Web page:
A Guide to Acadia National Park: Camping, Running, and Exploring

A Guide to Acadia National Park: Camping, Running, and Exploring

Last week we talked about all the great things to do along Acadia’s Park Loop Road. But there’s so much more to Acadia than just that loop. Today we’re diving into all the wonderful things to do off of Park Loop Road, as well as the best places to run (spoiler alert: everywhere) and camp. Because running and camping are sometimes our favorite parts of a trip. Sitting around a campfire eating a s’more? Phenomenal. We camped for 9 nights on our Maine trip, and we’re pretty sure we had a s’more (errr…..2 or 3) every dang night. Luckily we also ran most days, so that totally adds up to being a fully  healthy day, right? We’re going with it, so don’t bother telling us otherwise.


Best Places in Acadia National Park NOT along Park Loop Road

Bar Harbor

The main town on the island, this is your go-to place for restaurants (lobster abounds, of course!), stocking up on groceries, shopping, and ice cream. CJ’s Big Dipper is literally the best ice cream we’ve ever had. EVER. The cookie dough ice cream had golf ball sized chunks of dough, and every flavor had an ice cream to fillings ratio of 1:1. Plus, multiple blueberry flavored options, including blueberry soft serve. Please go. We sure did — we ended up eating there twice during our 3 day in Acadia (and in addition to our nightly s’mores fest). No shame! Also bring cash, because they don’t take credit cards.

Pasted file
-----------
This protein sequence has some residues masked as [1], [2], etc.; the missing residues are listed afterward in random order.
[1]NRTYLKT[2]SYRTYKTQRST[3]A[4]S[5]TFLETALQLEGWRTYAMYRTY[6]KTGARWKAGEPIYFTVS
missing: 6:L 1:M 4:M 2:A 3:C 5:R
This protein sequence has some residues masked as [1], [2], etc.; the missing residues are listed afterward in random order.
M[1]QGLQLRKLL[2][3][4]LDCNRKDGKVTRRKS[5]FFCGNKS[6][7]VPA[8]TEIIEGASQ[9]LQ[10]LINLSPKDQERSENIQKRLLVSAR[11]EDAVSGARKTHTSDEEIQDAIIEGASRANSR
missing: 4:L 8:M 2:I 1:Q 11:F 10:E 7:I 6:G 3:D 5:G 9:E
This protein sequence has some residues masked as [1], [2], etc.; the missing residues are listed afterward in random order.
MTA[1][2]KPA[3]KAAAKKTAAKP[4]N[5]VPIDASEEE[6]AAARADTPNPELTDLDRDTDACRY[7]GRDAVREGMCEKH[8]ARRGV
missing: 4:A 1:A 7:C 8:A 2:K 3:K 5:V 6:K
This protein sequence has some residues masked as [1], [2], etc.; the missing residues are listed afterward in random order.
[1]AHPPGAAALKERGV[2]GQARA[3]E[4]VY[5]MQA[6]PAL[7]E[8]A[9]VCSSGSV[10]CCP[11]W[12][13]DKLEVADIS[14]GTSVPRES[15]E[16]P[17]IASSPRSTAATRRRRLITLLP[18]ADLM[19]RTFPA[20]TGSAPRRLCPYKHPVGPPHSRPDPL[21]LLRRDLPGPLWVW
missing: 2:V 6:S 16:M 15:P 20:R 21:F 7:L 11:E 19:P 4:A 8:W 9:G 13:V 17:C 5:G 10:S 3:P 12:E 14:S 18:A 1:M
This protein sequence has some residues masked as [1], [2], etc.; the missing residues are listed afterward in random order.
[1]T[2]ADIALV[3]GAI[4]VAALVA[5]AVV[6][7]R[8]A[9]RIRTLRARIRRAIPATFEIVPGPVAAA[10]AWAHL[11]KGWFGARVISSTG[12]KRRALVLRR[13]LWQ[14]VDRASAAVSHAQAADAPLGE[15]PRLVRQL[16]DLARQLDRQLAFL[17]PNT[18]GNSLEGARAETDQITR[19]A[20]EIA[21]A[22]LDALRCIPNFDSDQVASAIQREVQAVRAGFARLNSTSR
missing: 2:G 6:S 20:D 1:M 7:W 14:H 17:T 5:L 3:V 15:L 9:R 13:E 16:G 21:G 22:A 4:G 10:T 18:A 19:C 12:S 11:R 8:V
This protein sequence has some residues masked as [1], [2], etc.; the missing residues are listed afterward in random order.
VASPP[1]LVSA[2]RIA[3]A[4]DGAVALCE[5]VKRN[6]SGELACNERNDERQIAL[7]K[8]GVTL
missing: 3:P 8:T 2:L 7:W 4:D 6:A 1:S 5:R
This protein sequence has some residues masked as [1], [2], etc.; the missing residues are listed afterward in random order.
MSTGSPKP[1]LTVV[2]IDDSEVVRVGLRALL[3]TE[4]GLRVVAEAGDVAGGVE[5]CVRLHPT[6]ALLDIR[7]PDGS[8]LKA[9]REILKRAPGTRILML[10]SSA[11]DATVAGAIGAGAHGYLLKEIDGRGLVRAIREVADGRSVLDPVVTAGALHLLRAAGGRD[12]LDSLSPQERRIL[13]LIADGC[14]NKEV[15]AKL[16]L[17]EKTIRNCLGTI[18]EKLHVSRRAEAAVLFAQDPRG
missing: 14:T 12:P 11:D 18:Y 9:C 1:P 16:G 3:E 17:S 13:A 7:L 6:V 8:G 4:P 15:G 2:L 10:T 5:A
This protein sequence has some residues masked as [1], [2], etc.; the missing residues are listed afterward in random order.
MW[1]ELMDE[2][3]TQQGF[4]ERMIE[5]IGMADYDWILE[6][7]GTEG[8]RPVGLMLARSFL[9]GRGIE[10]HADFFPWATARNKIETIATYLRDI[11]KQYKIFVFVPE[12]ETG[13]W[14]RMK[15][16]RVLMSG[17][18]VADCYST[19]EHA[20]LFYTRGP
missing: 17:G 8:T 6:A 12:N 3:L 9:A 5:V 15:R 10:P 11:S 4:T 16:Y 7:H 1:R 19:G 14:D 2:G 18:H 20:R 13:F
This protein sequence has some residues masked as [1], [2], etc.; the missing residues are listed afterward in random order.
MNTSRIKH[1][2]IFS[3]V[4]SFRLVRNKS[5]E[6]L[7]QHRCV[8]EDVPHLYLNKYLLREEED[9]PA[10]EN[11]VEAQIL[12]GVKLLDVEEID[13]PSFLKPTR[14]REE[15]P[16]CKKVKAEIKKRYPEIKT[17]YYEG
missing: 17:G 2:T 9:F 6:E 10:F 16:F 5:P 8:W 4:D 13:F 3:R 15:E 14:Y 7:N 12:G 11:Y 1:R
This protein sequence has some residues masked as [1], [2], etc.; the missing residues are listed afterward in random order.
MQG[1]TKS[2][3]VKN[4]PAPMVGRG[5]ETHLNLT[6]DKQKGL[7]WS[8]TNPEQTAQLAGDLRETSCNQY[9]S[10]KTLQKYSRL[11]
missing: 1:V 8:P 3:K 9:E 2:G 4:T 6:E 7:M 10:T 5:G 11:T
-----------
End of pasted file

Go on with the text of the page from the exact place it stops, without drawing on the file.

Land Bridge to Bar Island

The tides along the north coast are intense, moving as much as 20 or more feet every day. Depending on the time of day you show up to a certain spot, it may be dry as a desert or completely covered in several feet of water. Bar Island is a small island just off the coast and is accessible by a rocky path that is under water for half the day. But time things correctly and you can actually walk to the island from the mainland. Once there you can take a short (about 20 minute) hike to a short peak that overlooks Bar Harbor and the rest of the coast. Just make sure to leave yourself time to get back to the mainland before the tide comes back — unless you want to get stuck on the island for several hours.

Bar Harbor from Bar Island outside of Acadia National Park, Maine

During high tide this path to Bar Island is completely covered in water
During high tide this path to Bar Island is completely covered in water

Long Pond

This large pond is big enough that several home owners have motor boats docked up on it. We chose to rent kayaks from a little shack at the north end of the pond for the afternoon. This was probably a highlight for me (Beth), especially because I was temporarily faster than Kyle on my kayak. It’s not very often that I’m the speedy one (except for when it comes to eating, sadly enough), so I live it up when it happens.

Kayaking on Long Pond in Maine's Acadia National Park

Bass Harbor Head Lighthouse

This lighthouse is on the tip of the western part of the park, about a 30 minute drive from Bar Harbor. From the parking lot there are two (extremely short) trails that take you to the lighthouse. To the right, you walk about 100 m and end up in the front yard of the lighthouse. A light-keeper actually lives in and maintains the lighthouse, so you can’t go in. The better view of the lighthouse is from the trail on the left side of the parking lot. Walk about a quarter mile, and you encounter rocky shoreline with great views of the ocean and the lighthouse — perfect for a picnic lunch.